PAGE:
What I find fascinating about this particular dialogue about craft is that the value-of-product response is virtually always the first answer to leap from the mouth of an incensed crafter, but the second answer is perhaps closer to the truth. Why is it so difficult to do things for love in this society? Is it our materialistic, Puritan roots that simultaneously value productivity and decry hedonistic indulgence? (Now that is a paradox if I’ve ever heard one! What is one to do with all that productivity, in this modern age, without indulging hedonistically in all that is produced?)
And yet it’s not quite possible to escape the question of the value of craft. Because if one is to avoid the sneer that one is doing something singularly pointless, reproducing something that could be bought for pennies, there needs to be a greater purpose in it. (Curiously, I have heard very few people question why I would spend an entire summer bicycling up and down the same damn mountain in my quest to conquer the Death Ride, when lots of people asked me why I was handspinning my own shawls and what I was going to do with a lace shawl afterwards. I find this very funny considering the actual value of the end product: at least when I was spinning ring shawls, I had a shawl at the end!) And perhaps that is why the product-value answer leaps forth first: it is a rational argument for what one is doing, that will make sense to someone who does not see the love and enjoyment in the long hours.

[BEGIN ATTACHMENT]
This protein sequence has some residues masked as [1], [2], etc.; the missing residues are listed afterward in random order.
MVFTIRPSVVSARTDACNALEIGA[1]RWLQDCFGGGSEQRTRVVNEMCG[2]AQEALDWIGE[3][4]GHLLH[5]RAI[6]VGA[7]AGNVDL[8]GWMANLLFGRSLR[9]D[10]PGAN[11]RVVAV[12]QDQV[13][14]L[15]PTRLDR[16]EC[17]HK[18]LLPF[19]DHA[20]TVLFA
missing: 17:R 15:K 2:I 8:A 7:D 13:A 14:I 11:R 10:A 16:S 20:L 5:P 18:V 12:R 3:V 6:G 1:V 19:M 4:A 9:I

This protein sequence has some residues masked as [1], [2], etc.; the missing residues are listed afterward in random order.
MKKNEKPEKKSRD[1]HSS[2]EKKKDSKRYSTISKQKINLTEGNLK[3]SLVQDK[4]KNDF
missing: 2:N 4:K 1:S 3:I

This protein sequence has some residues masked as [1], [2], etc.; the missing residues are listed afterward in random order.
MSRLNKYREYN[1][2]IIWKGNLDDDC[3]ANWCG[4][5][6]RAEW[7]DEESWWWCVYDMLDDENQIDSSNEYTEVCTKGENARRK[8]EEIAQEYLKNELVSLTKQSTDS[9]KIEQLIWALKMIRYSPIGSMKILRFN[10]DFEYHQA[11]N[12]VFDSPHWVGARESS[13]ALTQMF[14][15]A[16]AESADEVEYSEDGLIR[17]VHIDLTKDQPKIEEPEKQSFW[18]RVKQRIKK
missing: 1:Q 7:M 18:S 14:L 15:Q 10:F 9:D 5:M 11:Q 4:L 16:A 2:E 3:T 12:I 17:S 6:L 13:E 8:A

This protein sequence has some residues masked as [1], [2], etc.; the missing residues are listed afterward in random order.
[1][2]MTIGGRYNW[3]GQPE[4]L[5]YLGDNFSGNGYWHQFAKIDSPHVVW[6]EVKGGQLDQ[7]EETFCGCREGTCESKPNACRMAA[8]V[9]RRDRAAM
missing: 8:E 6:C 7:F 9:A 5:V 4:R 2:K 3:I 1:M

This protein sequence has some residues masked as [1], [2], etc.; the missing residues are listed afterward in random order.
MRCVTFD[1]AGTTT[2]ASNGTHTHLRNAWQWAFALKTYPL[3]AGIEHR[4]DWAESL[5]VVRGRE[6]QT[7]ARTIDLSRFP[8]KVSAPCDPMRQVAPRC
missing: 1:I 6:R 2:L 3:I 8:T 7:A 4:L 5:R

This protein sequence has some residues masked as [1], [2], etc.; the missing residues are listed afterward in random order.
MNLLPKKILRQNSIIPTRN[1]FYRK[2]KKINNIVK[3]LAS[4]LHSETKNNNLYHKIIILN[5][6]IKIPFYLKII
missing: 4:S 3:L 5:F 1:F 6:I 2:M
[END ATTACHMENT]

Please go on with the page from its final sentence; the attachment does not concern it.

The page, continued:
But to see the bankruptcy of the first answer without at least a modicum of the second, consider this: if you could afford to purchase all the hand-sewn, couture outfits you desired, would you still have the urge to create, to spin or knit or weave or sew? For all the fiber artists I know, the answer is yes. It is yes because the desire to create is something that springs from the human soul, not something that is purchased for money.
I read an interesting book once, written by G.H. Hardy, one of the greatest mathematicians of his generation. In it he attempts to justify the pursuit of mathematics, with moderate results: I think he was making too great an effort to justify something that, like little girls, “needs no justification”. But he did say some interesting things, interesting enough that A Mathematician’s Apology has a place in my (small) permanent book collection.
What we do may be small, but it has a certain character of permanence; and to have produced anything of the slightest permanent interest, whether it be a copy of verses or a geometrical theorem, is to have done something utterly beyond the powers of the vast majority of men.
…In these days of conflict between ancient and modern studies, there must surely be something to be said for a study which did not begin with Pythagorus, and will not end with Einstein, but is the oldest and the youngest of all.
He was justifying the existence of mathematics, of course, but the same arguments can be made for fiber arts, which is simultaneously one of the oldest and newest of human pursuits. There is something deeply attractive about being involved in an activity so fundamental that it is literally “the fabric that binds us all together”.
Perhaps I’ll remember to say that, the next time someone asks me to justify what I am doing.